Why Electronic Throttle Bodies Are Ruining Modern Manual Shifts

Rev hang is a conspicuous problem for a lot of modern manuals, and most of the time, it's an electronic throttle body that's to blame
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In a lot of ways, electronic throttle bodies are very good. One perhaps unexpected benefit of ditching a traditional cable-operated setup is a potentially more linear torque curve since response can be tuned however the engineer desires.

As Engineering Explained, erm, explains, electronic units are also better for efficiency, but there is a side effect of this - rev hang. Heavy flywheels are usually blamed for this, but on modern manuals, rev hang is usually down to a deliberate choice in the way the throttle body is set up.

Jason takes us through in-depth using his trusty whiteboard, but to summarise, it’s all down to the wastage associated with suddenly shutting off the throttle. Bleeding it off slowly is much more efficient, but that comes at the cost of fast gear shifts feeling much less satisfying.

Why Electronic Throttle Bodies Are Ruining Modern Manual Shifts

The problem is often worse with direct port injection, where there’s usually a little fuel still making its way into the combustion chamber when the throttle closes. A slower closure can ensure the fuel/air mixture isn’t too rich, lowering emissions and fuel consumption.

We shouldn’t be too mad about this - manufacturers are up against it when trying to comply with ever more stringent emissions regulations, so if there’s a way to make less nasty stuff belch out the tailpipe, they’re going to want to do it. Plus, some cars have more aggressive mapping on sport/dynamic modes that allow for faster closure of the throttle, cutting down on hang.

Is rev hang an issue for your car?



No rev hang on my car with a throttle cable and port injection :D
Not so great emissions tho…

06/25/2020 - 10:43 |
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06/25/2020 - 13:57 |
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Matthew Henderson

The car in which I noticed rev-hang the most was the 1.4 Hyundai Kona. It’s a great car, but shifting is a horrible experience because it’s nearly impossible to get it to shift without it jerking. But what it comes down to is DI is better, right?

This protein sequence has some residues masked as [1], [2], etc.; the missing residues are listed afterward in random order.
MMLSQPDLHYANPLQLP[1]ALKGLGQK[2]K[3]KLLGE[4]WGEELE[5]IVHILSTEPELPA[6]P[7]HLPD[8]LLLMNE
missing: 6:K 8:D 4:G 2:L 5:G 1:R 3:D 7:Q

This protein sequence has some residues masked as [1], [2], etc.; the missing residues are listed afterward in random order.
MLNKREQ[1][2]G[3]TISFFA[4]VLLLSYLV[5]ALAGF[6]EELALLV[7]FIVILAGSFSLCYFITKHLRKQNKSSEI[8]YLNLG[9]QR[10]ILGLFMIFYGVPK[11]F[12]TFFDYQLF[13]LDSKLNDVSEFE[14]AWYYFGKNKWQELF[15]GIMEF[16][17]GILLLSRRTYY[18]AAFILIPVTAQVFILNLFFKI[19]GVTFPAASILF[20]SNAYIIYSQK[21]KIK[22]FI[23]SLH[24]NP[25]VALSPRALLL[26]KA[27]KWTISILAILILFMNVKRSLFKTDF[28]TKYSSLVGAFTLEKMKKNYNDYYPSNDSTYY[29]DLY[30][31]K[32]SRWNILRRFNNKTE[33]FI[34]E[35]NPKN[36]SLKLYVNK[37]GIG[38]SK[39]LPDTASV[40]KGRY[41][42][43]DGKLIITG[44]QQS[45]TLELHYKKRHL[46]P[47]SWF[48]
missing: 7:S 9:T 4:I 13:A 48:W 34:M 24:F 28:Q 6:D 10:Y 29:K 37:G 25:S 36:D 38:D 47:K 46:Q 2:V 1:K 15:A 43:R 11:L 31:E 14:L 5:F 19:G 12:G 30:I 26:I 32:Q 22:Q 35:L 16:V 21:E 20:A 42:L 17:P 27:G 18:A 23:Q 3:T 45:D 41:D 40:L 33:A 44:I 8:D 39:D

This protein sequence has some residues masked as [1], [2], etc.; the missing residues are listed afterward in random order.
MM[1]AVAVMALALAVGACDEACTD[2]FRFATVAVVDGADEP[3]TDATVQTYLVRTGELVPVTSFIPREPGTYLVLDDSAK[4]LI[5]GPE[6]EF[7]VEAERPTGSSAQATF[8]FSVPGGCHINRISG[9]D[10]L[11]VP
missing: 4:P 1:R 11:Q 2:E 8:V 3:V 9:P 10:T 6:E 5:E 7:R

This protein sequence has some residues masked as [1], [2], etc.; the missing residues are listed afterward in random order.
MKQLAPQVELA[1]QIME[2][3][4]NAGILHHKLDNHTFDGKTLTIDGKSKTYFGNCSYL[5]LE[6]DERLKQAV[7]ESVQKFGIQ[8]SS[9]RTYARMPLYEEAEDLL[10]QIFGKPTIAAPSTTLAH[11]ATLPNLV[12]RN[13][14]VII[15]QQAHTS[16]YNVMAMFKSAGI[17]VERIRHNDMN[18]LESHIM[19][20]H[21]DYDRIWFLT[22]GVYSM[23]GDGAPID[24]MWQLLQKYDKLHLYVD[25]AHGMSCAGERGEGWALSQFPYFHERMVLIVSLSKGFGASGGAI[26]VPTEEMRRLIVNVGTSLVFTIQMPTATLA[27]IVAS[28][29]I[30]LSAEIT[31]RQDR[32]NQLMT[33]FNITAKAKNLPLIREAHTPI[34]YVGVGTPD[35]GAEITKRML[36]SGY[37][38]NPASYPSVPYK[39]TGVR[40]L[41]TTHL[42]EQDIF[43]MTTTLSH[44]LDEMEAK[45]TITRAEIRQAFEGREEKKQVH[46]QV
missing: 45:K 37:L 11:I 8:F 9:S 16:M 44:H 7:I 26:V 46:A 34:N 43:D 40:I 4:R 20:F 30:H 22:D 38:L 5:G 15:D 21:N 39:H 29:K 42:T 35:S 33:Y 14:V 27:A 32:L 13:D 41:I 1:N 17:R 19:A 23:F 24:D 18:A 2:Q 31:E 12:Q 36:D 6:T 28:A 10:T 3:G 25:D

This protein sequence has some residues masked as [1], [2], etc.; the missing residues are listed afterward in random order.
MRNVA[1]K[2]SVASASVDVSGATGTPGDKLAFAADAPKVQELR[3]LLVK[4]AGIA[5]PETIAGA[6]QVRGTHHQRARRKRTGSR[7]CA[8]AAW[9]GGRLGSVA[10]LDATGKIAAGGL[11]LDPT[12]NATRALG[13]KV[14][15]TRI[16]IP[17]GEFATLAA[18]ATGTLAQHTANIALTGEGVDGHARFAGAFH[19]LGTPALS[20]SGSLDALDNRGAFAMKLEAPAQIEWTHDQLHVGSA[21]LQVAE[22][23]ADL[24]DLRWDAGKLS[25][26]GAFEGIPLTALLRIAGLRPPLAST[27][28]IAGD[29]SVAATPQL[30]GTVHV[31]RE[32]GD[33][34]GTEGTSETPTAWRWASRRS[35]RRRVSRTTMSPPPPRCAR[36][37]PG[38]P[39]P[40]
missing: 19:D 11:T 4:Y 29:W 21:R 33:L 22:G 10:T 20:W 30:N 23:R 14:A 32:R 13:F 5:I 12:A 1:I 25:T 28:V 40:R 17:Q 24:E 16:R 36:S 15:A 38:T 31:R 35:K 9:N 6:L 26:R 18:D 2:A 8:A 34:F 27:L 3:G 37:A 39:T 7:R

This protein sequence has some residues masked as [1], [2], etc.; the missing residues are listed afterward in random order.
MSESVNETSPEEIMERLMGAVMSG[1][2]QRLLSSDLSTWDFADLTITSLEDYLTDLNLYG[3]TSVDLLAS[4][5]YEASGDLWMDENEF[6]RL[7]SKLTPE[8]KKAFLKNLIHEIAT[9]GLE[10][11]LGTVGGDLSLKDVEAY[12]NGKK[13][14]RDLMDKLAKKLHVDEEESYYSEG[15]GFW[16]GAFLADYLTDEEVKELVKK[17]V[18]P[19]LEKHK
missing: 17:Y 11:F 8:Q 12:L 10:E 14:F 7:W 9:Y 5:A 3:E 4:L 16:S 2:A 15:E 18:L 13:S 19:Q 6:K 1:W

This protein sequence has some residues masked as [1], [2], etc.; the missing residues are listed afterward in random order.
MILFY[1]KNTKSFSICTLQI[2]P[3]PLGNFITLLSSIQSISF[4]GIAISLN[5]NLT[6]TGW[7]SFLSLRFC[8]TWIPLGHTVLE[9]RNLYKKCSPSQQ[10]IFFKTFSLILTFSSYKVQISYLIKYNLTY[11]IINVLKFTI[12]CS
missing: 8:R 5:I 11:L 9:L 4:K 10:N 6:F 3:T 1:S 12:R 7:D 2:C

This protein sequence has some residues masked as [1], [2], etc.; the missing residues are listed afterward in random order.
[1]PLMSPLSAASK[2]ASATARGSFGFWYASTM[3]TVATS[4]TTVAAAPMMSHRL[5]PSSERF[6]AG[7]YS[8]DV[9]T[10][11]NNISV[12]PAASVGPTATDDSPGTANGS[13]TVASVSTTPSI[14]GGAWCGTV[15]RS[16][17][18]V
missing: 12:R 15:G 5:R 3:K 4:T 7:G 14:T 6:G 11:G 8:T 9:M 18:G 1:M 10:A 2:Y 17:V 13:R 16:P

06/25/2020 - 10:47 |
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With 1.4 liters, just very slowly and no jerky. Who needs to shift fast with a 1.4 liter car? haha

12/23/2020 - 05:13 |
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Andrés Cely Herazo

I’ve had the experience of driving a VW Gol and a Skoda Rapid. Both of them have electronic throttle bodies and they are a bit uncomfortable. Doing rev matching is not easy as their response tends to feel laggy. By now I prefer using traditional mechanical throttle bodies.

06/25/2020 - 16:13 |
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I drove a Genesis coupe 2.0 some time ago… The revs even went up when you pressed the clutch, unless you would go off the throttle a second before… So stupid

06/25/2020 - 16:29 |
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Myrmeko (#CTSquad)

Plus, it can break all together. Like how the has pedal failed completely when i was at the driving school.
I felt something was wrong. I didn’t know it had a name.
The pedal also had the weirdest sensitivity. The sweet spot for constant speed was about a milimeter.

06/25/2020 - 17:01 |
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<EV owner has left the chat>

06/26/2020 - 14:29 |
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I find my Clio 3 RS 200 isn’t too bad for rev hang, heel and toe is fairly easy. Not a fan of the electronic steering though.

Cable throttles were much better for general driving, can be smoother

06/29/2020 - 08:39 |
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